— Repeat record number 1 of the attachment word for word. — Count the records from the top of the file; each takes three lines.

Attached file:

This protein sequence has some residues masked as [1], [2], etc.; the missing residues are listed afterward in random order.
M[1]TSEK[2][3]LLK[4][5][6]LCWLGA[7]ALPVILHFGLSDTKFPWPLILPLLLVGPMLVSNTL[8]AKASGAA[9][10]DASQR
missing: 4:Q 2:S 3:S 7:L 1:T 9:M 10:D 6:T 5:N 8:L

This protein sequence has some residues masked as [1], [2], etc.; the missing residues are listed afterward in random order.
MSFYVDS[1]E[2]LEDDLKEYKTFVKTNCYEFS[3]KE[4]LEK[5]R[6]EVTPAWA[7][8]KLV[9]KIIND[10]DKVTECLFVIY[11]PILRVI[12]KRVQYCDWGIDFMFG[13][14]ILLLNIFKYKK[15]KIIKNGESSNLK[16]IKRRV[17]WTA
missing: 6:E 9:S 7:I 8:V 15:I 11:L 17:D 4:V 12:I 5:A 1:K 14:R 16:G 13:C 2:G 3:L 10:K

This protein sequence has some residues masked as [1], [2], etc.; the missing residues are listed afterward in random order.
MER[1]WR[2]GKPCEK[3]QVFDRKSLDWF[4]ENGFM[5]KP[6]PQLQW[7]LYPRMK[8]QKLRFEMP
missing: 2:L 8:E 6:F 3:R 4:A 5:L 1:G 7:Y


This protein sequence has some residues masked as [1], [2], etc.; the missing residues are listed afterward in random order.
M[1]TSEK[2][3]LLK[4][5][6]LCWLGA[7]ALPVILHFGLSDTKFPWPLILPLLLVGPMLVSNTL[8]AKASGAA[9][10]DASQR
missing: 4:Q 2:S 3:S 7:L 1:T 9:M 10:D 6:T 5:N 8:L